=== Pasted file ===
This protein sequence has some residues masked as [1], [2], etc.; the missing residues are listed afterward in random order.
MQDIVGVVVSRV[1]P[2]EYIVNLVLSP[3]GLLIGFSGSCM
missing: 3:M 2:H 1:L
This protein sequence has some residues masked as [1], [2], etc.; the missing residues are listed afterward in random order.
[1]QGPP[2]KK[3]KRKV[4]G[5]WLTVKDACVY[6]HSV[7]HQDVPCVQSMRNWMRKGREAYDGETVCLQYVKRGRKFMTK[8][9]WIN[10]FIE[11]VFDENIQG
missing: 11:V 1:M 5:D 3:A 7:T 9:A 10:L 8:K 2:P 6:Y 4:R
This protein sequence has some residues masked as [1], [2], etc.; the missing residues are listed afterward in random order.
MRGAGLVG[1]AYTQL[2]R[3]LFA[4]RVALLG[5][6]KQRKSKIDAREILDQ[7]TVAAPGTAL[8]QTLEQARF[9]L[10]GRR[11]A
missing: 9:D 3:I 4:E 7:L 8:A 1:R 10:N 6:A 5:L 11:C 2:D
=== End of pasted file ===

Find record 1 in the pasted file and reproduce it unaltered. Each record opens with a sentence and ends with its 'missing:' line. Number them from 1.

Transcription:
This protein sequence has some residues masked as [1], [2], etc.; the missing residues are listed afterward in random order.
MQDIVGVVVSRV[1]P[2]EYIVNLVLSP[3]GLLIGFSGSCM
missing: 3:M 2:H 1:L